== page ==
Using Visual Storytelling For More Interactive Presentations
Most of us dread the idea of sitting through a boring presentation. We have all been there – watching slides one after the other without ever truly engaging with it. Contrary to what people think, 55% of a presentation’s effectiveness depends on non-verbal factors.
Visual elements play a huge role in making our presentations engaging. It is even more important for presentations on live online events. With visual storytelling, you can make any presentation interesting and engaging. Let’s find out how to do it.
Focus on the story
Presentations have a primary purpose: persuading the audience to agree to the point you are making. There are many ways to do this. For example, you can come up with all the studies and stats that support your argument. You can also talk about historical events that validate your point. While these are effective methods, they can become even better if you add a story to them.
When you weave numbers and figures around a story, your audience can retain it easily. To create a story, you need to have a thorough understanding of the subject you are presenting on.
A story, for example, creates a premise, introduces the problem, suggests solutions, and comes down to a conclusion. These segments should line one after the other to become a coherent whole. When you are telling a story, you are playing with the audiences’ minds, urging them to find solutions to the problems. As a result, they will be genuinely eager to know which solution makes the most sense.
When you tell a story, you also get to use visual elements effectively. While graphs and pie charts also count as visual elements, they do not have the same effect in the absence of a context. Finding a narrative is the first thing you should do to make your presentations more engaging.
Use images with a purpose
Simply adding a lot of pictures will not make your presentation any more interesting. At best, people will overlook it. At worst, they will leave the audience even more confused.
You should only use pictures to explain a problem or suggest a solution. To put it simply, your pictures and diagrams should make data and information more comprehensible. They should explain difficult concepts with visual elements. If your pictures are not serving any purpose, they do not deserve to be in your presentation.
Engage your audience with polls
Polls can be very effective in virtual events. When you display the result of poles in graphs or diagrams, they also add a visual element to your presentation. More importantly, polls engage the audience and make them feel important. As a result, they will be more attentive to what you have to say.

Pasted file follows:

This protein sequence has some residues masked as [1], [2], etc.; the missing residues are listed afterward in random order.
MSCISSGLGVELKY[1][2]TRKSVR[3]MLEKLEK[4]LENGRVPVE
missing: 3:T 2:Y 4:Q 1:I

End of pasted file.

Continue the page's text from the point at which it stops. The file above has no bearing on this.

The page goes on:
Poll results also spark differences, which is great for attracting attention. When your audience is debating and discussing the subject, the work for you becomes easier. All you need to do is continue on your track and you will have a great presentation.
Use your voice to your advantage
Not everyone has a great voice, but we can all develop oratory skills. When you can speak with authority and confidence, weaving a story becomes easier. On top of that, 38% of your presentation’s efficiency depends on your voice.
If you are solely relying on texts and images, your presentations will appear very lifeless. Your voice is the framework within which you play with images, texts, information, and data. Make the most of it to create engaging presentations.
Optimise your virtual events platform
If you are still using traditional solutions for your online events, presenting can become especially difficult. While Zoom, Google Meet, Skype, etc. are the pioneers of the field, newer software offers better features and functionalities. For example, Event Anywhere is a modern digital event platform that offers a 360° communication suite with audio, video, chat messaging, and screencasts. With more advanced software, your presentations will automatically be better.
We hope these tips and ideas will help you come up with engaging and captivating presentations, be it for work, business, or education.